Van Der Pol, B., A. Rao, M. B. Nye, S. Chavoustie, A. Ermel, C. Kaplan, D. Eisenberg, P. A. Chan, L. Mena, S. Pacheco, K. B. Waites, L. Xiao, S. Krishnamurthy, R. Mohan, R. Bertuzis, C. L. McGowin, R. Arcenas, E. M. Marlowe and S. N. Taylor (2021). “Trichomonas vaginalis Detection in Urogenital Specimens from Symptomatic and Asymptomatic Men and Women by Use of the cobas TV/MG Test.” J Clin Microbiol 59(10): e0026421.

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Trichomonas vaginalis is a prevalent sexually transmitted infection (STI). Diagnosis has historically relied on either microscopic analysis or culture, the latter being the previous gold standard. However, these tests are not readily available for male diagnosis, generally only perform well for symptomatic women, and are not as sensitive as nucleic acid amplification tests (NAATs). Men are largely asymptomatic but carry the organism and transmit to their sexual partners. This multicenter, prospective study evaluated the performance of the cobas T. vaginalis/Mycoplasma genitalium (TV/MG) assay for detection of T. vaginalis DNA compared with patient infection status (PIS) defined by a combination of commercially available NAATs and culture using urogenital specimens. A total of 2,064 subjects (984 men and 1,080 women, 940 [45.5%] symptomatic, 1,124 [54.5%] asymptomatic) were evaluable. In women, sensitivity ranged from 99.4% (95% confidence interval [CI] 96.8 to 99.9%) using vaginal samples to 94.7% (95% CI 90.2 to 97.2%) in PreservCyt samples. Specificity ranged from 98.9 to 96.8% (95% CI 95.4 to 97.8%). In men, the cobas TV/MG assay was 100% sensitive for the detection of T. vaginalis in both male urine samples and meatal swabs, with specificity of 98.4% in urine samples and 92.5% in meatal swabs. The cobas TV/MG is a suitable diagnostic test for the detection of T. vaginalis, which could support public health efforts toward infection control and complement existing STI programs.


Posted October 15th 2021

Endoscopic therapies for gallbladder drainage.

Erik F. Rahimi, M.D.

Erik F. Rahimi, M.D.

Saumoy, M., J. Yang, A. Bhatt, J. C. Bucobo, V. Chandrasekhara, A. P. Copland, K. Krishnan, N. A. Kumta, R. J. Law, R. Pannala, M. A. Parsi, E. F. Rahimi, G. Trikudanathan, A. J. Trindade and D. R. Lichtenstein (2021). “Endoscopic therapies for gallbladder drainage.” Gastrointest Endosc 94(4): 671-684.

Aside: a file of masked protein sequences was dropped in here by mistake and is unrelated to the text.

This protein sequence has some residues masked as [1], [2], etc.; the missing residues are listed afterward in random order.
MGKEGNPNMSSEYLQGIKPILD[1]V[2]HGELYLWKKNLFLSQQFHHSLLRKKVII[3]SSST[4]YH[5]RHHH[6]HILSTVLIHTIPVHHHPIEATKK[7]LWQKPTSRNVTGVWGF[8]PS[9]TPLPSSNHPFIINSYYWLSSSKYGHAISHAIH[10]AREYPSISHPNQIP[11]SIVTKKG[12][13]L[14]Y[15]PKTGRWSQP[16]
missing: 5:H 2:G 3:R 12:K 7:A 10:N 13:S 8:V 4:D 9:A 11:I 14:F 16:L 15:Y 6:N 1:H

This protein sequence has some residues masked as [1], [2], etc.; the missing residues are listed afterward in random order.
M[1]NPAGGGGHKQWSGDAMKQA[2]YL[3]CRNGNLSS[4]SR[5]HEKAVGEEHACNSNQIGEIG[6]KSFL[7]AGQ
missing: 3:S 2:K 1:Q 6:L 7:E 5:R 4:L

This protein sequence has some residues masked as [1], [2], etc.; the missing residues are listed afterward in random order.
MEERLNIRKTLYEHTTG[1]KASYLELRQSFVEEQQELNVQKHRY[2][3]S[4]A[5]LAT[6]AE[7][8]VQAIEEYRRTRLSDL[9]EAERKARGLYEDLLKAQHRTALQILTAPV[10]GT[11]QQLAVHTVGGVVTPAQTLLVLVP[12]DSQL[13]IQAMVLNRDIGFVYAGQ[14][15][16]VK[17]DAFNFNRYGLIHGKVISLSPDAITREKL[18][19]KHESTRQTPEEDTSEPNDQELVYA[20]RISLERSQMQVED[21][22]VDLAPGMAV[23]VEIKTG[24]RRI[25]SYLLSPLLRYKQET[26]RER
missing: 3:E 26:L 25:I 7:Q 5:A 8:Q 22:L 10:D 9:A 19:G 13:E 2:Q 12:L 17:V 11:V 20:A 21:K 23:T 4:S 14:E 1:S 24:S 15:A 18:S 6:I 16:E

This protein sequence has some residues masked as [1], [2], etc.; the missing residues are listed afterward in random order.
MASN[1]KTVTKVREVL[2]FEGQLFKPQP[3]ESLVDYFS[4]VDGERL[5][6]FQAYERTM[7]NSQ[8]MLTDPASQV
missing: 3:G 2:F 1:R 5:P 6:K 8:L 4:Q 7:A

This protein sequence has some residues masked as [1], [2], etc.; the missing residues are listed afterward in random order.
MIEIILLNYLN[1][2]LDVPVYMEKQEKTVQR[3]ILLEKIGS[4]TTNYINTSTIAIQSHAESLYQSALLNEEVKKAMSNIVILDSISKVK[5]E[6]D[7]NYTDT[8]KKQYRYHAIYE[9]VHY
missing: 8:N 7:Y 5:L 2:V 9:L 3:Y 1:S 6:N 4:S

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BACKGROUND AND AIMS: Endoscopic management of acute cholecystitis has expanded in patients who are considered nonoperative candidates. Traditionally managed with percutaneous cholecystostomy (PC), improvement in techniques and devices has led to increased use of endoscopic methods for gallbladder drainage. This document reviews technical aspects of endoscopic transpapillary gallbladder drainage (ET-GBD) and EUS-guided GBD (EUS-GBD) as well as their respective technical/clinical success and adverse event rates. Available comparative data are also reviewed among nonsurgical gallbladder drainage techniques (PC, ET-GBD, and EUS-GBD). METHODS: The MEDLINE database was searched through March 2021 for relevant articles by using keywords including “acute cholecystitis,” “interventional EUS,” “percutaneous cholecystostomy,” “transpapillary gallbladder drainage,” “EUS-guided gallbladder drainage,” “lumen-apposing metal stent,” “gallbladder stenting,” and “endoscopic gallbladder drainage.” The manuscript was drafted by 2 authors and reviewed by members of the American Society for Gastrointestinal Endoscopy Technology Committee and subsequently by the American Society for Gastrointestinal Endoscopy Governing Board. RESULTS: Multiple studies have demonstrated acceptable outcomes comparing PC and both endoscopic gallbladder drainage techniques, ET-GBD and EUS-GBD. Published data suggest that endoscopic gallbladder drainage techniques may be associated with lower rates of adverse events and improved quality of life. However, there are important clinical considerations for choosing among these treatment options, requiring a multidisciplinary and collaborative approach to therapeutic decision-making in these patients. CONCLUSIONS: The implementation of EUS-GBD and ET-GBD in high-risk surgical patients with acute cholecystitis may result in favorable outcomes when compared with PC. Further improvements in techniques and training should lead to more widespread acceptance and dissemination of these treatment options.